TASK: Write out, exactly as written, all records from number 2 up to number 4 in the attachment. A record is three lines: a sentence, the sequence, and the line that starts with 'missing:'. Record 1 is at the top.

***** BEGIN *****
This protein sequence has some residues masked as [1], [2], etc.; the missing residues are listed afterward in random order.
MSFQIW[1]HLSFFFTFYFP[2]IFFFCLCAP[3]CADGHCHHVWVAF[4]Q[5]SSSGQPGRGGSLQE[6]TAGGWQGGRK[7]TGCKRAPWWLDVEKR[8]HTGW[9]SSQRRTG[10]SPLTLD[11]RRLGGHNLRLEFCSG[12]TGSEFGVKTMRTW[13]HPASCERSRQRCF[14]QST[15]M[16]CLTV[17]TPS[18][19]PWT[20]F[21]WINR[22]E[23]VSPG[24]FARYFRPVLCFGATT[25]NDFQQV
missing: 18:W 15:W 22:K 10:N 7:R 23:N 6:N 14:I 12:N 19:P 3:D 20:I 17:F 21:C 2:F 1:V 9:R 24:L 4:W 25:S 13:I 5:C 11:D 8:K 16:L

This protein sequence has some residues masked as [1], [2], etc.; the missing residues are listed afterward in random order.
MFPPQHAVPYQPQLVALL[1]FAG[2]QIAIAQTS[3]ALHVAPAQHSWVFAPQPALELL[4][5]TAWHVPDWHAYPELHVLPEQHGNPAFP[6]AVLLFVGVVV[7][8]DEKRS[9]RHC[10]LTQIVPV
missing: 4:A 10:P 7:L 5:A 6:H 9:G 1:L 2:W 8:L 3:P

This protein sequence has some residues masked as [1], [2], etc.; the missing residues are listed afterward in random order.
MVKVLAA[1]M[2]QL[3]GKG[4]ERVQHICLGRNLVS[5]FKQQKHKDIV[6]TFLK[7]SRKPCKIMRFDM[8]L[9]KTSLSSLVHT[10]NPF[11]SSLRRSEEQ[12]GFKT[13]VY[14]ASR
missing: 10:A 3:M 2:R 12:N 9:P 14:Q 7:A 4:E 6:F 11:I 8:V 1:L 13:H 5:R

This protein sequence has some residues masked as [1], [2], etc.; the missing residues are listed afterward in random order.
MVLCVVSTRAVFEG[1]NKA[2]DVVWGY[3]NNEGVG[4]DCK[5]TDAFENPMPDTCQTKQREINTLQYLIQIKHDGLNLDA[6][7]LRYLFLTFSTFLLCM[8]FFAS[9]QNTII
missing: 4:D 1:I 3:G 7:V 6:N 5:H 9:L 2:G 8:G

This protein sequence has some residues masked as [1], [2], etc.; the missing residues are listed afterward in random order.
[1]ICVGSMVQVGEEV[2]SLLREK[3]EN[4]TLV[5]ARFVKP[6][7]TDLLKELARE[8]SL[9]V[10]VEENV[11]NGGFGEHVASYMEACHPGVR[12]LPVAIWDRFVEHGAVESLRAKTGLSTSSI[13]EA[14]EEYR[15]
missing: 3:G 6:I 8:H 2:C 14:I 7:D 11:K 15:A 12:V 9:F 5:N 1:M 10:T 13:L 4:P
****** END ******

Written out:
This protein sequence has some residues masked as [1], [2], etc.; the missing residues are listed afterward in random order.
MFPPQHAVPYQPQLVALL[1]FAG[2]QIAIAQTS[3]ALHVAPAQHSWVFAPQPALELL[4][5]TAWHVPDWHAYPELHVLPEQHGNPAFP[6]AVLLFVGVVV[7][8]DEKRS[9]RHC[10]LTQIVPV
missing: 4:A 10:P 7:L 5:A 6:H 9:G 1:L 2:W 8:L 3:P

This protein sequence has some residues masked as [1], [2], etc.; the missing residues are listed afterward in random order.
MVKVLAA[1]M[2]QL[3]GKG[4]ERVQHICLGRNLVS[5]FKQQKHKDIV[6]TFLK[7]SRKPCKIMRFDM[8]L[9]KTSLSSLVHT[10]NPF[11]SSLRRSEEQ[12]GFKT[13]VY[14]ASR
missing: 10:A 3:M 2:R 12:N 9:P 14:Q 7:A 4:E 6:F 11:I 8:V 1:L 13:H 5:R

This protein sequence has some residues masked as [1], [2], etc.; the missing residues are listed afterward in random order.
MVLCVVSTRAVFEG[1]NKA[2]DVVWGY[3]NNEGVG[4]DCK[5]TDAFENPMPDTCQTKQREINTLQYLIQIKHDGLNLDA[6][7]LRYLFLTFSTFLLCM[8]FFAS[9]QNTII
missing: 4:D 1:I 3:G 7:V 6:N 5:H 9:L 2:G 8:G